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Structure and mechanics of interfaces in biological materials

Abstract

Hard biological materials — for example, seashells, bone or wood — fulfil critical structural functions and display unique and attractive combinations of stiffness, strength and toughness, owing to their intricate architectures, which are organized over several length scales. The size, shape and arrangement of the ‘building blocks’ of which these materials are made are essential for defining their properties and their exceptional performance, but there is growing evidence that their deformation and toughness are also largely governed by the interfaces that join these building blocks. These interfaces channel nonlinear deformations and deflect cracks into configurations in which propagation is more difficult. In this Review, we discuss comparatively the composition, structure and mechanics of a set of representative biological interfaces in nacre, bone and wood, and show that these interfaces possess unusual mechanical characteristics, which can encourage the development of advanced bioinspired composites. Finally, we highlight recent examples of synthetic materials inspired from the mechanics and architecture of natural interfaces.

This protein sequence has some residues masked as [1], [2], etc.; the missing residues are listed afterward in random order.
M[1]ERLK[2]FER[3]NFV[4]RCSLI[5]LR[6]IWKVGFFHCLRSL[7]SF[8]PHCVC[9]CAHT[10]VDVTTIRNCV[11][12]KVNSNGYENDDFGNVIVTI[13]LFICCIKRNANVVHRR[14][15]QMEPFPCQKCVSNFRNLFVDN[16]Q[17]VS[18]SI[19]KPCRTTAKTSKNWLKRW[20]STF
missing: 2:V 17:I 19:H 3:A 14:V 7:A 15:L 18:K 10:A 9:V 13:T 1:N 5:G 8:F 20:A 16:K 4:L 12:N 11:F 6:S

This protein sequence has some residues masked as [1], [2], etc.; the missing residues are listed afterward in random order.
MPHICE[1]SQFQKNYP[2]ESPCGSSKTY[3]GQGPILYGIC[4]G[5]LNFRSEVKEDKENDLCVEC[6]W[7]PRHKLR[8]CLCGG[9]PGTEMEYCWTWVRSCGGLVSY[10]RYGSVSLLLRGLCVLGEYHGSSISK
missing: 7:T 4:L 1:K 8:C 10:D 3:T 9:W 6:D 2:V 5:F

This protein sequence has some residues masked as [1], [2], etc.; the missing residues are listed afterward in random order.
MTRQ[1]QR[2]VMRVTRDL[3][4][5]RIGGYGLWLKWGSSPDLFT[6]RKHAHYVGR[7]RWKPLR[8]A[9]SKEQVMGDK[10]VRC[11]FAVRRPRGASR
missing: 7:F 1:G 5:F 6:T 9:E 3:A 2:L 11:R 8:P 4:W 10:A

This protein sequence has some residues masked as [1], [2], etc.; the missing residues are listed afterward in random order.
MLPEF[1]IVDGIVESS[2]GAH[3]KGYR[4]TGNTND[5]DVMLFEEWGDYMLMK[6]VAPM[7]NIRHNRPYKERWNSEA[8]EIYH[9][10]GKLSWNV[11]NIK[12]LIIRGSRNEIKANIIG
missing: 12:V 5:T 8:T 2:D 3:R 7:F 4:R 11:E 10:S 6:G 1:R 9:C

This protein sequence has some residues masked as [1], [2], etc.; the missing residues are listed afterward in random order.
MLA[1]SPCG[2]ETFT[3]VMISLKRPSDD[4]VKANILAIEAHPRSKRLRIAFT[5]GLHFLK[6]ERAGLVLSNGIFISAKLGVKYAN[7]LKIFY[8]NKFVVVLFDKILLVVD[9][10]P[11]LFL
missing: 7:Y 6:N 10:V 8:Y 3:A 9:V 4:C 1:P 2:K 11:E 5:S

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Figure 1: The structure, deformation and interfaces of nacre.
Figure 2: Mechanical tests on the interfaces in nacre.
Figure 3: The building blocks and interfaces of bone.
Figure 4: The mechanics of the interfaces within bone.
Figure 5: The structure and mechanics of wood.
Figure 6: The structure and mechanics of the interfaces between cellulose fibrils.
Figure 7: A material properties chart.
Figure 8: Synthetic materials based on the architectures and interfaces of biological materials.

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Acknowledgements

Z.Y. was partially supported by a McGill Engineering Doctoral Award from the Faculty of Engineering at McGill University.

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Barthelat, F., Yin, Z. & Buehler, M. Structure and mechanics of interfaces in biological materials. Nat Rev Mater 1, 16007 (2016). https://doi.org/10.1038/natrevmats.2016.7

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